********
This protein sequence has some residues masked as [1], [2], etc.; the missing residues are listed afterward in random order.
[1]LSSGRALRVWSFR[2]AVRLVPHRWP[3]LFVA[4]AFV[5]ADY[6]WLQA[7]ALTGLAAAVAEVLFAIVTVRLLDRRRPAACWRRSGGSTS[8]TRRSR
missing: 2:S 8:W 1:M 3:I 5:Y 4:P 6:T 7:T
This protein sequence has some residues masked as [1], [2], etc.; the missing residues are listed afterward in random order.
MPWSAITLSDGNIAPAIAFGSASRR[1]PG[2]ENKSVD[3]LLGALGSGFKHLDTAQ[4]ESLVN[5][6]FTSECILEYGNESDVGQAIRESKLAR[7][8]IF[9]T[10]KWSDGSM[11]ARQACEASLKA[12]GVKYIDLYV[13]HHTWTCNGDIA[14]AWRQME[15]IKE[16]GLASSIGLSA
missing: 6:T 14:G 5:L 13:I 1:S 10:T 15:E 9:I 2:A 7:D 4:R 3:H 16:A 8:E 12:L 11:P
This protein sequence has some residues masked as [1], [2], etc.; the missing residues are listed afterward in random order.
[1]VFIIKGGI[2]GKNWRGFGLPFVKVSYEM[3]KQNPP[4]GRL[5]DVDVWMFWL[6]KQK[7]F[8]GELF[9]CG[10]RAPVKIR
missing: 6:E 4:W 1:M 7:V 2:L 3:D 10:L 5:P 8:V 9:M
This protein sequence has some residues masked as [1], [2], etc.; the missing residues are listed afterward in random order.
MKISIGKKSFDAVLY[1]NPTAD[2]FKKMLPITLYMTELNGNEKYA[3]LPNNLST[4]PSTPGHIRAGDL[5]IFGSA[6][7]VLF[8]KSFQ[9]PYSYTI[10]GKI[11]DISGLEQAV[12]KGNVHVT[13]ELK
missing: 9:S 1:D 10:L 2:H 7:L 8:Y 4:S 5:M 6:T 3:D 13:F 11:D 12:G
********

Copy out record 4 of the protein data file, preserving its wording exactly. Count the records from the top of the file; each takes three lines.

This protein sequence has some residues masked as [1], [2], etc.; the missing residues are listed afterward in random order.
MKISIGKKSFDAVLY[1]NPTAD[2]FKKMLPITLYMTELNGNEKYA[3]LPNNLST[4]PSTPGHIRAGDL[5]IFGSA[6][7]VLF[8]KSFQ[9]PYSYTI[10]GKI[11]DISGLEQAV[12]KGNVHVT[13]ELK
missing: 9:S 1:D 10:L 2:H 7:L 8:Y 4:S 5:M 6:T 3:D 13:F 11:D 12:G